Fed Heads Lose Their Head

It is a brilliant scheme that has only been possible with the absence of a gold standard and by creating megatons of worthless fiat money out of thin air.

When Greenspan was Fed head, he had to conveniently suppress his fondness of gold so he developed his own gobbledygook Fedspeak.

He admitted it himself:

“Since becoming a central banker, I have learned to mumble with great incoherence. If I seem unduly clear to you, you must have misunderstood what I said.”
Speaking to a Senate Committee in 1987.

At least he clearly had a good sense of humor!

In a testimony before the Committee on Banking and Financial Services, U.S. House of Representatives July 24, 1998, Greenspan dared to mention his fondness for gold:

“I am one of the rare people who have still some nostalgic view about the old gold standard, as you know, but I must tell you, I am in a very small minority among my colleagues on that issue.”


The most classic exchange of the role of gold was when Bernanke delivered his report to the House Financial Services Committee in July 2011. At the time gold was $1,560.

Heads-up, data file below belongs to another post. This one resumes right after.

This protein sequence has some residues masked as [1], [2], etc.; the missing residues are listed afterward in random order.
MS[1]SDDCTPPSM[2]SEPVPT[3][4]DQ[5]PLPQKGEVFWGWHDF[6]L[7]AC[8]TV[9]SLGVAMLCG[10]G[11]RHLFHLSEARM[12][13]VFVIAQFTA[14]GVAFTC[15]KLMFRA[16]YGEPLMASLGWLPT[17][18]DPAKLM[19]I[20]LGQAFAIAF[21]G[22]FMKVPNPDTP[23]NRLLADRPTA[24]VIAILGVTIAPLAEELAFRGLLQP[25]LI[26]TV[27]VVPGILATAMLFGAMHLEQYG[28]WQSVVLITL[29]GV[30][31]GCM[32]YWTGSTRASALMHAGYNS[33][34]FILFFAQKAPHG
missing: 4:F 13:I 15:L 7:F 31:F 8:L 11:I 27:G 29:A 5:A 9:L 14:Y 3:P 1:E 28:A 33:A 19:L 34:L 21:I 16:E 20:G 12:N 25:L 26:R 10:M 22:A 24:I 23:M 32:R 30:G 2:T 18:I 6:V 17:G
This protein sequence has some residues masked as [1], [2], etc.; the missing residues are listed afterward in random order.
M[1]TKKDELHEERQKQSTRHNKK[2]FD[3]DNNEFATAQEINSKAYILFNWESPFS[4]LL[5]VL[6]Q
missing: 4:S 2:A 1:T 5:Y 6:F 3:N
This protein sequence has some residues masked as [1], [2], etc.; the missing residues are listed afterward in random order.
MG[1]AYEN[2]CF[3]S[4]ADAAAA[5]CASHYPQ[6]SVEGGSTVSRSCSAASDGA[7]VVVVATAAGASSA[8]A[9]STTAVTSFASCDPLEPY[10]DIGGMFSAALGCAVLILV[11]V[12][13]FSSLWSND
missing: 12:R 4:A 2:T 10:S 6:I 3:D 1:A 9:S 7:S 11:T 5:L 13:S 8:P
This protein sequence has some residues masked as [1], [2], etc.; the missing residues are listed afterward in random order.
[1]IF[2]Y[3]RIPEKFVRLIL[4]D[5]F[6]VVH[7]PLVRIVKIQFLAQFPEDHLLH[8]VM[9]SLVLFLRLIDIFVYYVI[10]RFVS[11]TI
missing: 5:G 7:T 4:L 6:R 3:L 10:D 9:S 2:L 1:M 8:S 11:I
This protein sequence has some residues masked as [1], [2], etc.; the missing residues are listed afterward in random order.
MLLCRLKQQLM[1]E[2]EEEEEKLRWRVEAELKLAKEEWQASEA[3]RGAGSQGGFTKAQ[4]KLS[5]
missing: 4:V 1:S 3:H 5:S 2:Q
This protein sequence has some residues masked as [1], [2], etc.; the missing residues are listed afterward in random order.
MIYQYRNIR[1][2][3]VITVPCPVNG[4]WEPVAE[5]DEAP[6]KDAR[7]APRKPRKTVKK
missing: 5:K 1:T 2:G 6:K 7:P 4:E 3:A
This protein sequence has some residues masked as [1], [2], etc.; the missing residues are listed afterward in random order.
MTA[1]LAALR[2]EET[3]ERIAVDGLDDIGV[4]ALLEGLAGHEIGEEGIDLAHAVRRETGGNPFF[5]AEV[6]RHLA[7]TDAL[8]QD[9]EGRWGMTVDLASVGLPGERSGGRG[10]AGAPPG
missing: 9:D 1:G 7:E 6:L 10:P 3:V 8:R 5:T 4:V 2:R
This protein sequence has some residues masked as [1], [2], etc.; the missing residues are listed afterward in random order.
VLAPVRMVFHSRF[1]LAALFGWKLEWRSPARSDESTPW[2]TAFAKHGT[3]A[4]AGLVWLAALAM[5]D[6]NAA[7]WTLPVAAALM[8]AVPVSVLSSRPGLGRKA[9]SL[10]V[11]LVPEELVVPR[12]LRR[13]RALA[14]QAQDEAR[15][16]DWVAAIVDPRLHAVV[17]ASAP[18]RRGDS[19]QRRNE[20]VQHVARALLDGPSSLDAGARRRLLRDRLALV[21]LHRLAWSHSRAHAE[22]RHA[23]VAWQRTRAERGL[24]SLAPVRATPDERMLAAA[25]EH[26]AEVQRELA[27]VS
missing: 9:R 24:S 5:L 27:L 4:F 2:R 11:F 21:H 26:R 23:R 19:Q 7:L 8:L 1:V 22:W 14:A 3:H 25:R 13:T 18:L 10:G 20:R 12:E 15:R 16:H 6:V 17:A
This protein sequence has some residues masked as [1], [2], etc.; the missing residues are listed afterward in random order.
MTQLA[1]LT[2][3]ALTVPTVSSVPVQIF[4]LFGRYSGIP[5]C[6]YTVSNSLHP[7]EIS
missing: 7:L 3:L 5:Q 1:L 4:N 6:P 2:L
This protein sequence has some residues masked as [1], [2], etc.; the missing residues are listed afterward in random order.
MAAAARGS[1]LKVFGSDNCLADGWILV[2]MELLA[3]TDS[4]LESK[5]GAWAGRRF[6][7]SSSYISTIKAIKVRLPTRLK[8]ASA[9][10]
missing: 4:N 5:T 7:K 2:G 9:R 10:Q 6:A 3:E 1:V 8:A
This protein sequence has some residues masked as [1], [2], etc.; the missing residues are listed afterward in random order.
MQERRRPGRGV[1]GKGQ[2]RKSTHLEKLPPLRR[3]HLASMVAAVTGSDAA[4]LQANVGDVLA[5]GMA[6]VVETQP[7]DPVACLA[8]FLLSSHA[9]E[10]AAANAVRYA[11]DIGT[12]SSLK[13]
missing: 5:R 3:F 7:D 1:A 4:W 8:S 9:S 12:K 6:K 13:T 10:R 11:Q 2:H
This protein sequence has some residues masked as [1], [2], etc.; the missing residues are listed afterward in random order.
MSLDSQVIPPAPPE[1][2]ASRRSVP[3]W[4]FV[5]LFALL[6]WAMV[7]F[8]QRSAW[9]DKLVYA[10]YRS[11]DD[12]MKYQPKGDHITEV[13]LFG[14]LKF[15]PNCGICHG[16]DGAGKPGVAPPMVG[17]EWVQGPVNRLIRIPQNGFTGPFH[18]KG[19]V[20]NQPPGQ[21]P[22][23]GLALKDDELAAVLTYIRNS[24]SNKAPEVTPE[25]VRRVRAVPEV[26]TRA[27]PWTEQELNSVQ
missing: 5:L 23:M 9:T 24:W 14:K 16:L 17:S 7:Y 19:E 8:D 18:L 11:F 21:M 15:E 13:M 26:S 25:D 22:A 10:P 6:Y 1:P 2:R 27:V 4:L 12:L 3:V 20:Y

When questioned by Ron Paul, Bernanke states that: “The reason people hold gold is to protect against tail risk, a really, really bad outcome”.

Paul goes on to ask: “Is gold money?”

“No” answers Bernanke after long hesitation…… “it is an asset”.

“So why do central banks hold gold,” asks Paul – “Well it is a tradition” answers Bernanke”.

So according to Bernanke gold is not money, but a tradition.

Interesting that the Fed stores 8,000 tonnes of “traditions” in Fort Knox and other vaults.

Bernanke conveniently omitted to mention that people hold gold to protect against a precipitous collapse of the dollar. At the time, the dollar had lost 82% in real terms in the 21st century and 98% since 1971.

This is what Bernanke calls tradition. What he doesn’t say is that it is the only money which has survived in history due to the total mismanagement of monetary policy by central banks.


The current Fed head also has, not unexpectedly, very little understanding of gold. In a recent discussion at the Bank for International Settlement (BIS) Powell described Bitcoin as an asset that is not backed by anything.

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